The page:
So, last week German Green party MP Hans-Christian Ströbele surprised everyone by heading to Moscow and meeting with Snowden and then revealed that Snowden would be willing to brief the German government on NSA spying activities. Ströbele had shown Merkel what could be done if someone just wanted to do it. And suddenly everyone wanted to do it and head to Moscow and talk to Snowden.
To add to the increasingly hot debate, the Spiegel greeted Merkel Sunday morning with “Asylum for Snowden: ‘Welcome Edward.’” It trotted out all sorts of German luminaries, from politicians to musicians. Axel Schäfer, deputy chief of the SPD, told the Spiegel: “Snowden is a hero, not a traitor” and exhorted the government to find a way to grant him asylum. Others chimed in. Then there was former CDU General Secretary, now part-time apostate, Heiner Geißler. It’s “imperative” that Snowden receive asylum in Germany, he said. Sure, the transatlantic relationship might suffer, but what the heck. “Snowden has done the Western world a great service,” he said. “Now it’s up to us to help him.”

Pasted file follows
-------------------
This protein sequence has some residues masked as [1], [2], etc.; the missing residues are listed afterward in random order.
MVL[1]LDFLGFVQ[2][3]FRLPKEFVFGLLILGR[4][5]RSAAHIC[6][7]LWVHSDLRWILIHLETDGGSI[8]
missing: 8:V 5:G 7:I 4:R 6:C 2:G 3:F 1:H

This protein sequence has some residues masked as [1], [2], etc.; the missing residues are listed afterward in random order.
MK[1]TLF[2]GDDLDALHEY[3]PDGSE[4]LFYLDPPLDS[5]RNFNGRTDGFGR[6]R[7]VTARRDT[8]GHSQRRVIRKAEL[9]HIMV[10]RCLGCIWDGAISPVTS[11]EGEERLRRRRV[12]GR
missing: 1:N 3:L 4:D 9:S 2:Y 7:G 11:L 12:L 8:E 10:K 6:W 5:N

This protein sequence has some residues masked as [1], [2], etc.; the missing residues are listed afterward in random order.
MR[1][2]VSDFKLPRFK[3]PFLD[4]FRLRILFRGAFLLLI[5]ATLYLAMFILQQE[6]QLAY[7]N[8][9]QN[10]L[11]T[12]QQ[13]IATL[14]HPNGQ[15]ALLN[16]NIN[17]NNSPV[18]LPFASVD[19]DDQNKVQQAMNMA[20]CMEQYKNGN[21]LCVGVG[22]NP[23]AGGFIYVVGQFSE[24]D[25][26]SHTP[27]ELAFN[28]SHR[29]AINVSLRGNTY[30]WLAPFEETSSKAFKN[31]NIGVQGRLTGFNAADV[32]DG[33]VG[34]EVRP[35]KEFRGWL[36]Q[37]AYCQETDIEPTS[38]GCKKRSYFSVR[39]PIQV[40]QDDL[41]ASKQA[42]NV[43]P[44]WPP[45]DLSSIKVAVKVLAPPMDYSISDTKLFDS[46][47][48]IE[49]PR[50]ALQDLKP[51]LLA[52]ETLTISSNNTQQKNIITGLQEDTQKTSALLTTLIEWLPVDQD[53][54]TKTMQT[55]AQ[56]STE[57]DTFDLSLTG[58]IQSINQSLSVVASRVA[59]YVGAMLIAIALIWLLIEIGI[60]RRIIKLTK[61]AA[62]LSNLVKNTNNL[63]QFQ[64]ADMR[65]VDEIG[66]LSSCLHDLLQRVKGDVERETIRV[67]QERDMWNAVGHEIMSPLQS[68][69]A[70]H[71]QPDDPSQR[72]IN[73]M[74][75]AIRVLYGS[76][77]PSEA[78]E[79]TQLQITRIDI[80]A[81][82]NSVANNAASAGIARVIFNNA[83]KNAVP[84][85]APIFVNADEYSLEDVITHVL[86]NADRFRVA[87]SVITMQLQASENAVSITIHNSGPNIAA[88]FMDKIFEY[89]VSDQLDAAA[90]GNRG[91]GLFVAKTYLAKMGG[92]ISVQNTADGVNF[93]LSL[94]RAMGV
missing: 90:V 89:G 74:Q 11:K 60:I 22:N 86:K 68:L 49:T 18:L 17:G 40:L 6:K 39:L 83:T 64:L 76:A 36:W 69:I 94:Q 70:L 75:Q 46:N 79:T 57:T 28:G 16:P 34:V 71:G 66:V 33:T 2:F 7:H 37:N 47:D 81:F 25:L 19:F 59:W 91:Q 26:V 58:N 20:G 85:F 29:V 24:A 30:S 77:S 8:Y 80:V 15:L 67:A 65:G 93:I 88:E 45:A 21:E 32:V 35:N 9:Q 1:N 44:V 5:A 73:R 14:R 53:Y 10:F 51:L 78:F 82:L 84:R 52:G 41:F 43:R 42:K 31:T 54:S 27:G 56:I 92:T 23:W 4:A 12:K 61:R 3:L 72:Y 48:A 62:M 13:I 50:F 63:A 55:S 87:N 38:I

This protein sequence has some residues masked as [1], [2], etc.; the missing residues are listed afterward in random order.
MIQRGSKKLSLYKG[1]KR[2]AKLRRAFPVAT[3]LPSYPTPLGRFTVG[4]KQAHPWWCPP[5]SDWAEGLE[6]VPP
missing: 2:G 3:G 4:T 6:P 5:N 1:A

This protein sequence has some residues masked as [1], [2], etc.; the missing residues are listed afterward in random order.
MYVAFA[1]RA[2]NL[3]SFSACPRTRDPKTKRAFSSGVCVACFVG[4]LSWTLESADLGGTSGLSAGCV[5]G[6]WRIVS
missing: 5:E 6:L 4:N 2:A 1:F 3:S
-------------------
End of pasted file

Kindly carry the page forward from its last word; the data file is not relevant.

How the German government, once it finally exists, will deal with it remains uncertain. Snowden’s revelations have trampled on some nerves, have revealed too much about German data gathering activities, and have left Merkel red-faced. Germany is unlikely to abandon its mercantilist nature, and the collective power of Germany AG is unlikely to remain silent for long, just to save Snowden’s hide. So a Nobel Peace Prize, sure, why not. It has been awarded to all sorts of people. But he better stay in Russia.